Redaktion: Angela Dressen / Susanne Gramatzki

Ausgabedatum: 25.10.2012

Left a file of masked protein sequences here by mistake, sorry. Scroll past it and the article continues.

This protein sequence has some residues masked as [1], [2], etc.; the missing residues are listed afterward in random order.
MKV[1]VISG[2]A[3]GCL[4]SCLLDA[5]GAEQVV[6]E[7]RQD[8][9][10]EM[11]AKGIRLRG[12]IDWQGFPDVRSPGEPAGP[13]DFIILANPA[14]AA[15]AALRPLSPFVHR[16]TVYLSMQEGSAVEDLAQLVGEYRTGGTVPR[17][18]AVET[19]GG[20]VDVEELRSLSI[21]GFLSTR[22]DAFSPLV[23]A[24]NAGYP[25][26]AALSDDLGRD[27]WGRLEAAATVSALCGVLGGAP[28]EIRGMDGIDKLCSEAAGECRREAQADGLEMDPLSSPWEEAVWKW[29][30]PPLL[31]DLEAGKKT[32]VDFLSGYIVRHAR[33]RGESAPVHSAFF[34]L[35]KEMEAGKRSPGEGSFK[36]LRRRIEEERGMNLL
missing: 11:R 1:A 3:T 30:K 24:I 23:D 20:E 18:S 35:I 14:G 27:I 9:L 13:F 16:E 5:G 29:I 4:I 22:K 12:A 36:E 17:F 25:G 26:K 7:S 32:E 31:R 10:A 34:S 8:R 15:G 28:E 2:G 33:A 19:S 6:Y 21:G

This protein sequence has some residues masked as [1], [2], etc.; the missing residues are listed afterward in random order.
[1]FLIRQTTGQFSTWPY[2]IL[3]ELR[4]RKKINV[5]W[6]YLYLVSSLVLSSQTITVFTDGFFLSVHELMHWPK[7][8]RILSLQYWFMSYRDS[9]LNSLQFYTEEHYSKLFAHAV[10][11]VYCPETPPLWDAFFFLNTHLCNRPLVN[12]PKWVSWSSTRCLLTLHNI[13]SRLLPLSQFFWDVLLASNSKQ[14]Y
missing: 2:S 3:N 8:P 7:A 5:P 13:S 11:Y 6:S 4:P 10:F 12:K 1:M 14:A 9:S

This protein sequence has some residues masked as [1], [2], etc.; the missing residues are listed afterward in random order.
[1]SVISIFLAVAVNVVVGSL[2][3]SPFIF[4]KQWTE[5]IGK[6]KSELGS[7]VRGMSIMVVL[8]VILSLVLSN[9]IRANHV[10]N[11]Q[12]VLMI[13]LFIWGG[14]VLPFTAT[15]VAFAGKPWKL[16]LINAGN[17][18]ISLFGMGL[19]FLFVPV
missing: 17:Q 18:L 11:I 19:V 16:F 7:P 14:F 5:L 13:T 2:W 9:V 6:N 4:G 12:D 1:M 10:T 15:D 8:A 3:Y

In our first issue „Teaching the Renaissance I“ ( ) we asked mainly German authors to explain the situation of Renaissance studies at the University today. Often this field has become less central in the university curriculum, either through the introduction of the BA and MA classes in Germany, but also by shifting students‘ interest towards other fields. With this second issue we are now expanding the question to other countries throughout Europe, regardless if there had been a change in curriculum or not. It turns out that some countries do not see significant changes, as Renaissance studies have always been a strong (Austria, Italy) or a weak (Greece) topic and there was no need for change, others see either students’ motivation or administrative plans moving into other directions like Modern, Islamic, Chinese, or African studies (Britain, Germany, Spain). However, some universities with attached Renaissance centers turn out to be very active. Thus the University of Edinburgh recently established a new master with an interdisciplinary approach (MSc in Renaissance and Early Modern Studies) and also the University of Munich seems to open a new interdisciplinary Master in Renaissance studies just in these days (Masterstudiengang Mittelalter- und Renaissancestudien). Not all of our contributors for this issue made it in time for the deadline. This is why the following third and final issue will contain more papers on European countries, but also from beyond, Asia, Australia, and America.